We first address the defendant's claim that he was convicted improperly of having violated our kidnapping statute, § 53a-94(a). His principal claim is that, as applied to his conduct in this case, the statute is unconstitutionally vague. He does not contest the sufficiency of the evidence presented by the state. Instead, he argues that, in light of the minuscule amount of restraint imposed on the victim, § 53a-94(a) failed to put him on fair notice that his conduct was prohibited. We agree.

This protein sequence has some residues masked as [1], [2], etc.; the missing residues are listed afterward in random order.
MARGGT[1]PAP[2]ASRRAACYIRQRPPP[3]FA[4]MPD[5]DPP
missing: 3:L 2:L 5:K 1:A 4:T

The constitutional injunction that is commonly referred to as the void for vagueness doctrine "requires that a penal statute define the criminal offense with sufficient definiteness that ordinary people can understand what conduct is prohibited and in a manner that does not encourage arbitrary and discriminatory enforcement. . . . [The doctrine] embodies two central precepts: the right to fair warning of the effect of a governing statute or regulation and the guarantee against standardless law enforcement. . . . The United States Supreme Court has emphasized that the more important aspect of the vagueness doctrine is not actual notice, but. . . the requirement that a legislature establish minimal guidelines to govern law enforcement. . . . Thus, [i]n order to surmount a vagueness challenge, a statute [must] afford a person of ordinary intelligence a reasonable opportunity to know what is permitted or prohibited . . . and must not impermissibly [delegate] basic policy matters to policemen, judges, and juries for resolution on an ad hoc and subjective basis, with the attendant dangers of arbitrary and discriminatory application. . . . Finally, [i]f the meaning of a statute can be fairly ascertained a statute will not be void for vagueness . . . for [i]n most English words and phrases there lurk uncertainties. . . . [T]he statute must contain some core meaning within which the defendant's actions clearly fall. . . . References to judicial opinions involving the statute, the common law, legal dictionaries, or treatises may be necessary to ascertain a statute's meaning to determine if it gives fair warning. . . . For statutes that do not implicate the especially sensitive concerns embodied in the first amendment, we determine the constitutionality of a statute under attack for vagueness by considering its applicability to the particular facts at issue." (Citations omitted; internal quotation marks omitted.) State v. Ortiz, 83 Conn.App. 142, 157-58, 848 A.2d 1246, cert. denied, 270 Conn. at 915, 853 A.2d 530 (2004).